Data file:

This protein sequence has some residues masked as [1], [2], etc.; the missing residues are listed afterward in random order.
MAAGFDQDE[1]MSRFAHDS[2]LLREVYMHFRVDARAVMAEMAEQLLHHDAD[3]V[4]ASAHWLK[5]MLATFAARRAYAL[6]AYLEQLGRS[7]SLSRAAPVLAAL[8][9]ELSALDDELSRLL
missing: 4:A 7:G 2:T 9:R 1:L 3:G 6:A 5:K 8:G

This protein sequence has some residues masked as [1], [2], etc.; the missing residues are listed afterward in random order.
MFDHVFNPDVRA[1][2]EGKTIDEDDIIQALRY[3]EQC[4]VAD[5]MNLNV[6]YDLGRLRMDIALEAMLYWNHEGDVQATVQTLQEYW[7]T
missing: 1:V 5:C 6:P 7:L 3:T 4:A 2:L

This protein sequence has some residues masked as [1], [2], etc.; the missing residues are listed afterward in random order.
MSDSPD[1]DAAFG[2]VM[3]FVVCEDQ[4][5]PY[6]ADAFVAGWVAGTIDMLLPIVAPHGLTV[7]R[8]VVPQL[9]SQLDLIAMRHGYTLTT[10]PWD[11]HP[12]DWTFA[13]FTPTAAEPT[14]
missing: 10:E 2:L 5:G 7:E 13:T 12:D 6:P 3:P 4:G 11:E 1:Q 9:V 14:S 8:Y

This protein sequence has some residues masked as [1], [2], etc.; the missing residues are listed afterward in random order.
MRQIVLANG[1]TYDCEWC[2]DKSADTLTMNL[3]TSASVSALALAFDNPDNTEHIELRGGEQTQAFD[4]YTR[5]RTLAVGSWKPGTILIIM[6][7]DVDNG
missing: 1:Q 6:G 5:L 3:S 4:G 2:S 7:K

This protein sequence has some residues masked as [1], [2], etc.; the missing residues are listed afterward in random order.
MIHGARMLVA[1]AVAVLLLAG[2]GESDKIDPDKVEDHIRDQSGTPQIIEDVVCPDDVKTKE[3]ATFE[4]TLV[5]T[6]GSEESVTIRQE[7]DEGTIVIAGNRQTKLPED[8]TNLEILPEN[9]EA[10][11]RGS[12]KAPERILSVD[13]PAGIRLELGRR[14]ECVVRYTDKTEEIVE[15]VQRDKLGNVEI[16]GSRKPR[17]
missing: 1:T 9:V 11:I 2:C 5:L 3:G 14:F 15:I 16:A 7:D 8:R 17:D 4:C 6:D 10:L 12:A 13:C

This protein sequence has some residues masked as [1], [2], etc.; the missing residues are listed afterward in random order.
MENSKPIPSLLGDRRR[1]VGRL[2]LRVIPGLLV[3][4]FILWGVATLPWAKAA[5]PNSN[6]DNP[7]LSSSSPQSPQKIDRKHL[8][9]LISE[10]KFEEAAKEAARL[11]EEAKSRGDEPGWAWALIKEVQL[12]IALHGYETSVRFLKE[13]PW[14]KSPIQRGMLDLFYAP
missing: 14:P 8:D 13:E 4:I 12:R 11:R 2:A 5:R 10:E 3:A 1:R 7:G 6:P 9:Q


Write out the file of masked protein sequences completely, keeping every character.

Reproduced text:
This protein sequence has some residues masked as [1], [2], etc.; the missing residues are listed afterward in random order.
MAAGFDQDE[1]MSRFAHDS[2]LLREVYMHFRVDARAVMAEMAEQLLHHDAD[3]V[4]ASAHWLK[5]MLATFAARRAYAL[6]AYLEQLGRS[7]SLSRAAPVLAAL[8][9]ELSALDDELSRLL
missing: 4:A 7:G 2:T 9:R 1:L 3:G 6:A 5:K 8:G

This protein sequence has some residues masked as [1], [2], etc.; the missing residues are listed afterward in random order.
MFDHVFNPDVRA[1][2]EGKTIDEDDIIQALRY[3]EQC[4]VAD[5]MNLNV[6]YDLGRLRMDIALEAMLYWNHEGDVQATVQTLQEYW[7]T
missing: 1:V 5:C 6:P 7:L 3:T 4:A 2:L

This protein sequence has some residues masked as [1], [2], etc.; the missing residues are listed afterward in random order.
MSDSPD[1]DAAFG[2]VM[3]FVVCEDQ[4][5]PY[6]ADAFVAGWVAGTIDMLLPIVAPHGLTV[7]R[8]VVPQL[9]SQLDLIAMRHGYTLTT[10]PWD[11]HP[12]DWTFA[13]FTPTAAEPT[14]
missing: 10:E 2:L 5:G 7:E 13:T 12:D 6:P 3:P 4:G 11:E 1:Q 9:V 14:S 8:Y

This protein sequence has some residues masked as [1], [2], etc.; the missing residues are listed afterward in random order.
MRQIVLANG[1]TYDCEWC[2]DKSADTLTMNL[3]TSASVSALALAFDNPDNTEHIELRGGEQTQAFD[4]YTR[5]RTLAVGSWKPGTILIIM[6][7]DVDNG
missing: 1:Q 6:G 5:L 3:S 4:G 2:S 7:K

This protein sequence has some residues masked as [1], [2], etc.; the missing residues are listed afterward in random order.
MIHGARMLVA[1]AVAVLLLAG[2]GESDKIDPDKVEDHIRDQSGTPQIIEDVVCPDDVKTKE[3]ATFE[4]TLV[5]T[6]GSEESVTIRQE[7]DEGTIVIAGNRQTKLPED[8]TNLEILPEN[9]EA[10][11]RGS[12]KAPERILSVD[13]PAGIRLELGRR[14]ECVVRYTDKTEEIVE[15]VQRDKLGNVEI[16]GSRKPR[17]
missing: 1:T 9:V 11:I 2:C 5:L 3:G 14:F 15:I 16:A 7:D 8:R 17:D 4:C 6:D 10:L 12:A 13:C

This protein sequence has some residues masked as [1], [2], etc.; the missing residues are listed afterward in random order.
MENSKPIPSLLGDRRR[1]VGRL[2]LRVIPGLLV[3][4]FILWGVATLPWAKAA[5]PNSN[6]DNP[7]LSSSSPQSPQKIDRKHL[8][9]LISE[10]KFEEAAKEAARL[11]EEAKSRGDEPGWAWALIKEVQL[12]IALHGYETSVRFLKE[13]PW[14]KSPIQRGMLDLFYAP
missing: 14:P 8:D 13:E 4:I 12:R 11:R 2:A 5:R 10:E 3:A 1:R 7:G 6:P 9:Q